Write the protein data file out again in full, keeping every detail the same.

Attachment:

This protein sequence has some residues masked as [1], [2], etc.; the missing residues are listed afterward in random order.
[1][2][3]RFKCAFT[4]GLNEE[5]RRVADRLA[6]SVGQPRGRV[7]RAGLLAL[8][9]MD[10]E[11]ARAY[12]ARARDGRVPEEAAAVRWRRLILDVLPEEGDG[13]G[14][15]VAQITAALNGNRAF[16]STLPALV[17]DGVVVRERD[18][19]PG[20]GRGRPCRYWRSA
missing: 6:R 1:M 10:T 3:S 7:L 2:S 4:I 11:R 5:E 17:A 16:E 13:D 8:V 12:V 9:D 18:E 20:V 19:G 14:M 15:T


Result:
This protein sequence has some residues masked as [1], [2], etc.; the missing residues are listed afterward in random order.
[1][2][3]RFKCAFT[4]GLNEE[5]RRVADRLA[6]SVGQPRGRV[7]RAGLLAL[8][9]MD[10]E[11]ARAY[12]ARARDGRVPEEAAAVRWRRLILDVLPEEGDG[13]G[14][15]VAQITAALNGNRAF[16]STLPALV[17]DGVVVRERD[18][19]PG[20]GRGRPCRYWRSA
missing: 6:R 1:M 10:T 3:S 7:L 2:S 4:I 11:R 5:E 17:A 16:E 13:D 8:V 12:V 9:D 18:E 20:V 19:G 14:M 15:T